16. Identifiler, What do you know of Ferme Tournesol? I believe this year was their first year, and I was tempted, because their pickup location in Beaconsfield was one block away from my house. I ended up going with Zephyr again, because I thought his variety might be larger, but I'm not doing the CSA basket again next year. I don't really care if my vegetables are organic or not, and I was sometimes irritated by the repeated pleas for weeding help. Organic farming is so labour-intensive and seems a throwback to an earlier age. What I liked about it was that the veggies were freshly picked, but I would have welcomed pesticides and fertilizers for improved yields. I wish I'd gotten lots of carrots, tomatoes, salads, like you, and also cucombers, artichokes, zucchini flowers, broccoli, corn, eggplant and peas. Mostly, it seemed like the basket was full of onions, garlic, potatoes, beets, turnips, cabbage, kohlrabi and radishes. I've never been big on vegetables, and that was my original impetus to sign up with a CSA farm in the first place. While I went through all the recipes in the Chez Panisse Vegetables cookbook the first year, in subsequent seasons everything that was not quick and easy to prepare tended to stay at the back of the refrigerator where it... rotted away. Now I'd rather go to the market and buy a lot of the vegetables that I love, rather than force myself to eat a variety of veggies I'm at most, tepid about, and at worst, require lots of cooking to be palatable.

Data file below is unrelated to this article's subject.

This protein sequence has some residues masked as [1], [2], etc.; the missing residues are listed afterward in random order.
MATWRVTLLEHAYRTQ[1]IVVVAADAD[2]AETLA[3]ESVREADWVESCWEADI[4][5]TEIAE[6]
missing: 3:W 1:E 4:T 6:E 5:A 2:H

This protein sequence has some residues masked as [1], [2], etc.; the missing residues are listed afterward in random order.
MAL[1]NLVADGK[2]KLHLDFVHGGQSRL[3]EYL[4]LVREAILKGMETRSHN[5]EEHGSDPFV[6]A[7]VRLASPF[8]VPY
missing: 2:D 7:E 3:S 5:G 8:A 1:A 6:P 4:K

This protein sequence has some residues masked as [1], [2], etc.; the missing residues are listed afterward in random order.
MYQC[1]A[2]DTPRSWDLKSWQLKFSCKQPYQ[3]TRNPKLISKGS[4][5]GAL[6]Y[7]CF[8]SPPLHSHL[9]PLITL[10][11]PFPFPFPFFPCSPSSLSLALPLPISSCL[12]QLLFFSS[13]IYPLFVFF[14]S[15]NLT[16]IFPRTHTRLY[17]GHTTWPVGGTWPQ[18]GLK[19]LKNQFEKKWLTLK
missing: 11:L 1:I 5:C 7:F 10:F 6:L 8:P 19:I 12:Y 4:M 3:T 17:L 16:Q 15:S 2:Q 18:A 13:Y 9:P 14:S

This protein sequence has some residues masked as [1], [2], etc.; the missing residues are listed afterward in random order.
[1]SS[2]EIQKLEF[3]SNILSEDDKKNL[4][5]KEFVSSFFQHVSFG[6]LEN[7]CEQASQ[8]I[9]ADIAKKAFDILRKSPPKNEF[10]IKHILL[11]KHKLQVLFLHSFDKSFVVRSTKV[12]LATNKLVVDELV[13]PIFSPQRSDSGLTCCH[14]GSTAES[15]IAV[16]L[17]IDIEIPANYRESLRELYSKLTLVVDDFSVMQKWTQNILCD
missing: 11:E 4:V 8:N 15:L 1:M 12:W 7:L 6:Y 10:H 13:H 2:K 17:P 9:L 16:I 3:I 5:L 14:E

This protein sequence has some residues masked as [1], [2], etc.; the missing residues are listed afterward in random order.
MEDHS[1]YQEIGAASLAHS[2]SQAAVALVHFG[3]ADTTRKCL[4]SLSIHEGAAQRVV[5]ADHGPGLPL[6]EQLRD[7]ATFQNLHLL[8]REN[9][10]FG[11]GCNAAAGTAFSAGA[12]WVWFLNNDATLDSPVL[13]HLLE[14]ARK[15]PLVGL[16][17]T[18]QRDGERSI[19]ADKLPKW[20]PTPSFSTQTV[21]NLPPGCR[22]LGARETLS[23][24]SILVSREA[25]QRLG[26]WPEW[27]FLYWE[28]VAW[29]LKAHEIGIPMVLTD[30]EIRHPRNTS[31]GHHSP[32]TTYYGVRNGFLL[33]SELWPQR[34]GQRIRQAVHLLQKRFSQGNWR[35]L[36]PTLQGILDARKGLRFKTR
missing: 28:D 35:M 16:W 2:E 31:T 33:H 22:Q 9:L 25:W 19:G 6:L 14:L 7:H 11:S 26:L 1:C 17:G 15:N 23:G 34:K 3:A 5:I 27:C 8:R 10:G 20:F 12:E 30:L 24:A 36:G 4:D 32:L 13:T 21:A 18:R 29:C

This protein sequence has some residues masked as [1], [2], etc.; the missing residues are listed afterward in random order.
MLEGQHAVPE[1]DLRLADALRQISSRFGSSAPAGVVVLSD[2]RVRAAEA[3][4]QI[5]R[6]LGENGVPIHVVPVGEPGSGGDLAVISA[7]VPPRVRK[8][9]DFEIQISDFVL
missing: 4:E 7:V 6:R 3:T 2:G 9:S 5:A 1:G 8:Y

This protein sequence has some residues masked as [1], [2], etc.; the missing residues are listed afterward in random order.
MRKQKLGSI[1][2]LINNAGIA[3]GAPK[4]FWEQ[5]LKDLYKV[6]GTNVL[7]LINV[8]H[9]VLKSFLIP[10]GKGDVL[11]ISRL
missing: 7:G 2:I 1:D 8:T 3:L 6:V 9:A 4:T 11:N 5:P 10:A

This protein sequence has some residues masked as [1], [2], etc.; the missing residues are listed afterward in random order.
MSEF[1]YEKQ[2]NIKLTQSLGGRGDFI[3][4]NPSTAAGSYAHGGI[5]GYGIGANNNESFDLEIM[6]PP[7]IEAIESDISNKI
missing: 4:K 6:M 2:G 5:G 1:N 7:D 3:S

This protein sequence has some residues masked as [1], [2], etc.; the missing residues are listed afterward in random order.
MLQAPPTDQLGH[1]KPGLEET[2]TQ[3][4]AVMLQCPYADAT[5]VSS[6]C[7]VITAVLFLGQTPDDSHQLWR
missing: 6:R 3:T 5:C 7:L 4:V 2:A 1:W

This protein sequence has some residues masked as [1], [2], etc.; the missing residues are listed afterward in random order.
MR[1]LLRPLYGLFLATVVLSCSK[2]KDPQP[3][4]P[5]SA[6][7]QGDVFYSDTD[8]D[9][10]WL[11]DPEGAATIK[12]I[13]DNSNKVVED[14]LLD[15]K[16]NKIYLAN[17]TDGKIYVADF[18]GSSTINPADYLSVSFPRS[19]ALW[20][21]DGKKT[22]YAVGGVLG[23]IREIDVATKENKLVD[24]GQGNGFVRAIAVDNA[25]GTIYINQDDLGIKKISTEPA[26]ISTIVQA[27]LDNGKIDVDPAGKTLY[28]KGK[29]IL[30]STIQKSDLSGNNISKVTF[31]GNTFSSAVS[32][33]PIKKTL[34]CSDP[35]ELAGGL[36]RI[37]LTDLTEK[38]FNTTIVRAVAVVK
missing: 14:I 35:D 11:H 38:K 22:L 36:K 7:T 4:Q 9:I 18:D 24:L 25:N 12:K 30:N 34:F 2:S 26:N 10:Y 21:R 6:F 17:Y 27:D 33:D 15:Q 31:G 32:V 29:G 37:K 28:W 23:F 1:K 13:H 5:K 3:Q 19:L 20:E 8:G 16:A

17. You mentioned the Gazette article in the first post; one thing that still surprises me is that the weekly best value produce column on Wednesdays pretty much highlights only what's available in the chain stores. I don't know if it's because they want to be more practical for their target market, but I think it's too bad they don't emphasize locally grown food.